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    The Legend of Pinecrest Golf Club



It's a story that golfers will love. It's about a hidden gem in Avon Park, Florida.

In 1926, Donald Ross, the nation's most respected and prolific golf course architect, visited Avon Park to oversee construction of his design for Pinecrest Lakes Golf Course.  Ross took full advantage of the natural flow of the site's topography. With the lovely lake, wooded areas and a minimal amount of earthmoving, done with horses, Ross created a wonderfully natural course.

The Pinecrest Lakes Golf Course complemented the adjacent, majestic Pinecrest Hotel and Resort, built on Lake Lotela.

The course and hotel catered to wealthy residents of the midwest, especially Chicago. The guest list included Babe Ruth, Lou Gehrig, Burns & Allen, Grover Cleveland and FDR. It is even rumored that Al Capone frequented the resort to work on his tan and his golf game. He probably appreciated the fact it was a "hidden gem."


In the late 50s, Pinecrest hosted the first nationally televised PGA event, the World Championship of Golf. It featured big names like Sam Snead, Gardner Dickinson, Don January and the winner, Dr. Carey Middlecoff.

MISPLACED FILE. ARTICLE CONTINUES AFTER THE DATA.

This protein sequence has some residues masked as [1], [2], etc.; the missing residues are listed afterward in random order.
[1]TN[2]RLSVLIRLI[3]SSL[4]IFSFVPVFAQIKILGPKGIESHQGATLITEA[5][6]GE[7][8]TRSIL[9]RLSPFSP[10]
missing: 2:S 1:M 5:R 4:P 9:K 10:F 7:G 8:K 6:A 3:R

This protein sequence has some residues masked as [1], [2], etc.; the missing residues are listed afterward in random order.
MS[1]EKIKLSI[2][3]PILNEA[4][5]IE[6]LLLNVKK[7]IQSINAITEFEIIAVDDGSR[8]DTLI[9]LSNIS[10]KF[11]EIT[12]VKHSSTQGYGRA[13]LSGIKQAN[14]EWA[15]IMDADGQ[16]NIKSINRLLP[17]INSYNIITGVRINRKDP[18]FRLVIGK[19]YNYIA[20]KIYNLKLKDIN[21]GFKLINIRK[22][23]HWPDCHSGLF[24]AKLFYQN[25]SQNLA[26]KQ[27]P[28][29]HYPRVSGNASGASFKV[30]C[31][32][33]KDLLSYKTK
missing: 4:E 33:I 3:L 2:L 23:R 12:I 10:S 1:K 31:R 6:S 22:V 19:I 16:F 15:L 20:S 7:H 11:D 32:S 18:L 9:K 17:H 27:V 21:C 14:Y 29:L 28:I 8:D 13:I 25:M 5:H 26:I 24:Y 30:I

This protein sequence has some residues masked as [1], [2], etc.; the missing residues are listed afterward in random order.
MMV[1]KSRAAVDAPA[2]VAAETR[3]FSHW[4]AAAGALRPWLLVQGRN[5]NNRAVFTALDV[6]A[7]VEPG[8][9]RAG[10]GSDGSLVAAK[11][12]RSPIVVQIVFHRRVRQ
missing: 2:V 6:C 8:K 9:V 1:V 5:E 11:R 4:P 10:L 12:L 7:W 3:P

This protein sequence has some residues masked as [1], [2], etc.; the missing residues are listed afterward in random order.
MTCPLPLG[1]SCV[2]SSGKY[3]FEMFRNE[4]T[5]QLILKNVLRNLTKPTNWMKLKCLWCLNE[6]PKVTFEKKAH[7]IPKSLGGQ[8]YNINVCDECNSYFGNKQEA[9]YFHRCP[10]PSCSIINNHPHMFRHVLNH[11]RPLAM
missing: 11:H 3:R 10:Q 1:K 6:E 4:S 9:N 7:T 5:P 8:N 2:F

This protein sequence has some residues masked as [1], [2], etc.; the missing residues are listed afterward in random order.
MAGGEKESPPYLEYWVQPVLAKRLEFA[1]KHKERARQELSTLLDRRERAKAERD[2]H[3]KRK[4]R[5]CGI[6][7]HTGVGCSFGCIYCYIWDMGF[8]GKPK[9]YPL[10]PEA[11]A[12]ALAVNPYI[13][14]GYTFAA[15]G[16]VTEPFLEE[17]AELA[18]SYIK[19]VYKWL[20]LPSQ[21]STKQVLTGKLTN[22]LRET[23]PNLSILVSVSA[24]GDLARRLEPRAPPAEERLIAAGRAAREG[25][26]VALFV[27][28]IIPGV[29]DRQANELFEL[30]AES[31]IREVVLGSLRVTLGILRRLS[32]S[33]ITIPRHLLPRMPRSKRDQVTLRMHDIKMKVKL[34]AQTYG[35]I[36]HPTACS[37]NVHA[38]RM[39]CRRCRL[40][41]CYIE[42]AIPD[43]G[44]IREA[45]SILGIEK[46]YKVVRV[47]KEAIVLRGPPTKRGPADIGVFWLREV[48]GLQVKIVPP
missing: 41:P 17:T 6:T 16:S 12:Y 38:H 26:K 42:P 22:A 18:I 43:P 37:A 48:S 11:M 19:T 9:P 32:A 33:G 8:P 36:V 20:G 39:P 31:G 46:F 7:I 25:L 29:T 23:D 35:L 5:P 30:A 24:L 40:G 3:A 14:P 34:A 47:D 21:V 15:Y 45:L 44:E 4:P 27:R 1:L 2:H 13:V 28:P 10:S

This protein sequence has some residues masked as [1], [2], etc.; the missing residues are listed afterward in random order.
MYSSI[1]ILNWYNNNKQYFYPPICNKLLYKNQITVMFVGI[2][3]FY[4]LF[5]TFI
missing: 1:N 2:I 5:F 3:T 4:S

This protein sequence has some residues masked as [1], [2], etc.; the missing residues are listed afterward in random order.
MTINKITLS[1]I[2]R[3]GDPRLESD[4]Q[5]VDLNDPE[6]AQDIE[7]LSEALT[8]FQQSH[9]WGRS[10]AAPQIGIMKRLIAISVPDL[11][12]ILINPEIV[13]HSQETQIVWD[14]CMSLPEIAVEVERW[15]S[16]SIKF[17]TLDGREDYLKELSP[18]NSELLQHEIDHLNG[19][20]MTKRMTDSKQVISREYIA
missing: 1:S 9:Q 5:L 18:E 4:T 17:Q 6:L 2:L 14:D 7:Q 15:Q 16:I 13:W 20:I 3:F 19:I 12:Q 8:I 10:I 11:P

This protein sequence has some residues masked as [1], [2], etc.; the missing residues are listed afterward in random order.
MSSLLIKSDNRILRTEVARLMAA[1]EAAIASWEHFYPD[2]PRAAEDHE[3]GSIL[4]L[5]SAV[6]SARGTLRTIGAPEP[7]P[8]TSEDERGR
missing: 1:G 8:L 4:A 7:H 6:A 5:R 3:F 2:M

Pinecrest and nearby Harder Hall hosted the Haig & Haig Mixed Scotch Tournament from 1959 to 1963. Virtually all the major professionals, both male and female, played  Pinecrest. The list included Arnold Palmer, Tommy Bolt, Julius Boros, Kathy Whitworth, Mickey Wright, Joanne Carner and many others

Some of them even retired to Pinecrest. Al Balding and Fred Hawkins played their daily rounds and reminisced about the old days of the tour, providing a special connection to the past.

Joe Sturm 1

Joe Sturm
First Golf Professional at Pinecrest circa 1926



With the proliferation of modern hotels in Florida, the Pinecrest Hotel was unable to survive. It had a succession of owners and occupants, including a private school and a transcendental meditation center. Finally time and termites got the best of the grand old hotel and it was razed in 2007.

Fortunately the course itself survived. In the early 70s it was taken over by the city of Avon Park, and was later bought by the members. As a semi-private club, it is open to guest play all year round.

You'll experience a warm welcome from the staff and the members as they are proud of their club and enjoy sharing it. You might even fall in love with the course and the  area. You won't be the first one to do so.


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